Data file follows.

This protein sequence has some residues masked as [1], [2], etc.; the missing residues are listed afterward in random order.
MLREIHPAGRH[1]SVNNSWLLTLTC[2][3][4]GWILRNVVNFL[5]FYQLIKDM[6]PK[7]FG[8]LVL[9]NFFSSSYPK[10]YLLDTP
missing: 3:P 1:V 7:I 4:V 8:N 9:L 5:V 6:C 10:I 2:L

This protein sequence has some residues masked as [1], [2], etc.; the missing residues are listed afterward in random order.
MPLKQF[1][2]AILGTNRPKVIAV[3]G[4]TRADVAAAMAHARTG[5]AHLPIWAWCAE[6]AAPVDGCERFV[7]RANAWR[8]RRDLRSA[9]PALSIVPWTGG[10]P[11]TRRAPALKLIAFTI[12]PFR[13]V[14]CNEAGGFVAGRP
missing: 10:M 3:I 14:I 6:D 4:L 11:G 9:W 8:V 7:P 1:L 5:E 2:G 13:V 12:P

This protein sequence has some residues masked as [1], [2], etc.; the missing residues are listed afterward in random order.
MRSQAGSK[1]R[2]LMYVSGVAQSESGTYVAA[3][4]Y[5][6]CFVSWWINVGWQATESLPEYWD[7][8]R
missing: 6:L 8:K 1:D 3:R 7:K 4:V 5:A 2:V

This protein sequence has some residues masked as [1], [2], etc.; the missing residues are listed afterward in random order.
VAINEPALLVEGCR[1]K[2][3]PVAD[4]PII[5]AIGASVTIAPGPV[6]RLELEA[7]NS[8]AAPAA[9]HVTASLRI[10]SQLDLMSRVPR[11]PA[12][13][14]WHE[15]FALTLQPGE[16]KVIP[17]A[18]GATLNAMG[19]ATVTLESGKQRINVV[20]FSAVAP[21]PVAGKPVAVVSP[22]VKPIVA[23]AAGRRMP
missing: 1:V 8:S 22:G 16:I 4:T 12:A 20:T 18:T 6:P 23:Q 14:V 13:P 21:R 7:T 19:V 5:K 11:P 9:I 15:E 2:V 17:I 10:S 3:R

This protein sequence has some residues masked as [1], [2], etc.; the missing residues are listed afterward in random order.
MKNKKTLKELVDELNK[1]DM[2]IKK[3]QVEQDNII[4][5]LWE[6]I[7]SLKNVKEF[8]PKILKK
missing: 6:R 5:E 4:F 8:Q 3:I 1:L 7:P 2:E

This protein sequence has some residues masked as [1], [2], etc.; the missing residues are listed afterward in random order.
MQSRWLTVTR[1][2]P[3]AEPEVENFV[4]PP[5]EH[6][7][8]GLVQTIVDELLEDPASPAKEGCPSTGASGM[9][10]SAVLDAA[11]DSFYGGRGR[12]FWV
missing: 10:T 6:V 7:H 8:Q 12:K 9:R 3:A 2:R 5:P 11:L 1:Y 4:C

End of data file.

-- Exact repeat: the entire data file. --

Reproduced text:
This protein sequence has some residues masked as [1], [2], etc.; the missing residues are listed afterward in random order.
MLREIHPAGRH[1]SVNNSWLLTLTC[2][3][4]GWILRNVVNFL[5]FYQLIKDM[6]PK[7]FG[8]LVL[9]NFFSSSYPK[10]YLLDTP
missing: 3:P 1:V 7:I 4:V 8:N 9:L 5:V 6:C 10:I 2:L

This protein sequence has some residues masked as [1], [2], etc.; the missing residues are listed afterward in random order.
MPLKQF[1][2]AILGTNRPKVIAV[3]G[4]TRADVAAAMAHARTG[5]AHLPIWAWCAE[6]AAPVDGCERFV[7]RANAWR[8]RRDLRSA[9]PALSIVPWTGG[10]P[11]TRRAPALKLIAFTI[12]PFR[13]V[14]CNEAGGFVAGRP
missing: 10:M 3:I 14:I 6:D 4:L 11:G 9:W 8:V 7:P 1:L 5:E 2:G 13:V 12:P

This protein sequence has some residues masked as [1], [2], etc.; the missing residues are listed afterward in random order.
MRSQAGSK[1]R[2]LMYVSGVAQSESGTYVAA[3][4]Y[5][6]CFVSWWINVGWQATESLPEYWD[7][8]R
missing: 6:L 8:K 1:D 3:R 7:K 4:V 5:A 2:V

This protein sequence has some residues masked as [1], [2], etc.; the missing residues are listed afterward in random order.
VAINEPALLVEGCR[1]K[2][3]PVAD[4]PII[5]AIGASVTIAPGPV[6]RLELEA[7]NS[8]AAPAA[9]HVTASLRI[10]SQLDLMSRVPR[11]PA[12][13][14]WHE[15]FALTLQPGE[16]KVIP[17]A[18]GATLNAMG[19]ATVTLESGKQRINVV[20]FSAVAP[21]PVAGKPVAVVSP[22]VKPIVA[23]AAGRRMP
missing: 1:V 8:S 22:G 16:I 4:T 12:A 20:T 18:T 6:P 23:Q 14:V 13:P 21:R 7:T 19:V 5:K 11:P 9:I 15:E 2:V 17:I 10:S 3:R

This protein sequence has some residues masked as [1], [2], etc.; the missing residues are listed afterward in random order.
MKNKKTLKELVDELNK[1]DM[2]IKK[3]QVEQDNII[4][5]LWE[6]I[7]SLKNVKEF[8]PKILKK
missing: 6:R 5:E 4:F 8:Q 3:I 1:L 7:P 2:E

This protein sequence has some residues masked as [1], [2], etc.; the missing residues are listed afterward in random order.
MQSRWLTVTR[1][2]P[3]AEPEVENFV[4]PP[5]EH[6][7][8]GLVQTIVDELLEDPASPAKEGCPSTGASGM[9][10]SAVLDAA[11]DSFYGGRGR[12]FWV
missing: 10:T 6:V 7:H 8:Q 12:K 9:R 3:A 2:R 5:P 11:L 1:Y 4:C